Thinking of replacing my sonor signatures


Junior Member
A couple of years ago, I finally picked up my dream set, an 80s vintage sonor signature in african bubinga. I guess after playing it for a couple of years, my enthusiasm has waned. I love the bass drum sound, but everything else has very little in the way of dynamics and the bass and toms are so large/deep I can't set the things up the way I'd like (ie I'd like the toms much lower than they are). (I also share the kit with my 10yo).

I play mostly prog metal/rock (dream theater, rush, yes, elp, etc) and want something with more dynamics, with toms that aren't nearly so deep. I play out very little, so would be mostly for home use. What's top of the line in that dept these days? Not looking to go custom built. I intend to shop ebay/craigslist.

Thanks for any recommendations.

Matt Bo Eder

Why don't you just have your toms cut down?

It's hard to recommend anything other than shopping around on your own because there's so many nice kits out there now. And if you want a big set, any manufacturer will love you. I like Ludwig and Pearl stuff, some will like Yamaha and Gretsch, and so on. Every company will make what you already have, but not in super power toms. Tama makes a nice birch/bubinga shell, and even solid bubinga if you want to keep with that. Some companies are only into maple, or birch. Yamaha used to make oak drums. And of course there's acrylics. It's all out there.

Peruse Modern Drummer magazine, or just check out offerings from what your favorite players are using.


Junior Member
What kind of drum sound do you normally enjoy/try to go for? Also, what is your budget? I'll try provide some options that may suit you.

Last edited:


Platinum Member
For some reason, my mind is going towards Yamaha on this one. I don't know why. I just immediately thought of Maple Customs or Absolute Hybrids. Anyway, most any brands top end kits will get you what you are looking for. The big problem with those older Designers are the crazy sizes. I think back in the 80's Sonor was building toms that were deeper than they were in diameter. Some crazy 10x8's and 11x10's. Strange stuff. Not to compare my crappy Tama Rockstars from the early 90's to your Sonor's, but power tom sizes don't work well for a nice clean and true higher pitch, which is what a lot of Progressive music has. They tend to choke out and sound like timbales. That may be fine for some of the early 80's Rush stuff, but you are a bit limited everywhere else.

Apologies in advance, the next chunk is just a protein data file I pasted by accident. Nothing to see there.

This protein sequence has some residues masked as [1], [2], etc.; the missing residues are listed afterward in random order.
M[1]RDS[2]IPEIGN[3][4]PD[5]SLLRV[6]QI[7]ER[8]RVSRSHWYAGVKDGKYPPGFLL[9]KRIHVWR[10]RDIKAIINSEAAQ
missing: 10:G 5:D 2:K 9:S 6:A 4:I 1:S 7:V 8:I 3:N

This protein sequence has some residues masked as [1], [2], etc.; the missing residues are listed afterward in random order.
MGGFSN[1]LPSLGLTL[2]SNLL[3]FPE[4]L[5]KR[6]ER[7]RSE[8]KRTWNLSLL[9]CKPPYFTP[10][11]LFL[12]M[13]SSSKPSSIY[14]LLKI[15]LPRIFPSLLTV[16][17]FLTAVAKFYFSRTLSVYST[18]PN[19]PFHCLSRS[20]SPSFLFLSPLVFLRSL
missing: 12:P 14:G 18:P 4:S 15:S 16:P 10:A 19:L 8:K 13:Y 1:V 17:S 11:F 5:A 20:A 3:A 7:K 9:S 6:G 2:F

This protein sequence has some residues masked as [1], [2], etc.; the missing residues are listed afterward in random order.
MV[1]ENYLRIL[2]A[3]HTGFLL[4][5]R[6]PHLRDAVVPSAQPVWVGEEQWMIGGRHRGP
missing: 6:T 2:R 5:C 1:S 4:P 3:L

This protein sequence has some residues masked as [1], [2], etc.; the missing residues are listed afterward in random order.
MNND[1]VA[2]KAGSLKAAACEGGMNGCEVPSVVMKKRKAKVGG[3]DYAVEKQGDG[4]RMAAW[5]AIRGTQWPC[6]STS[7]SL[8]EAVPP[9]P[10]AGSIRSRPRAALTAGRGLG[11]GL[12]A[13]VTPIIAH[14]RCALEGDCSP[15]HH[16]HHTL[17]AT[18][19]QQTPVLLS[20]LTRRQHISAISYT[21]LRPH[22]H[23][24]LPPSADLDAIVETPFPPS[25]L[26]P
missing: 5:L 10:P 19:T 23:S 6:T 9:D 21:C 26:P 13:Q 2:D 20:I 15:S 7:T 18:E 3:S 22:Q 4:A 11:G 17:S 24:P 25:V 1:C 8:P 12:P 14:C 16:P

I definitely see your dilemma, and have been there. If you can sell the Designers for a good price, you will have a lot of money to spend, so the sky's the limit.


Platinum Member
If you cut them down you will get a similar sound to the Newport or heavy beech set.
You would also still have seamless hoops, old style triple chromed hardware and lugs and an interior bubinga veneer. Even with SQ2 Sonor doesn't use real bubinga any more.
If you did cut them down, Precision Drum re-cut the edges on my scandi lites exactly perfectly and I would recommend them.

It's possible that the resale price might drop, but since those square sizes are harder to play, it might not change the value. People still want those sets.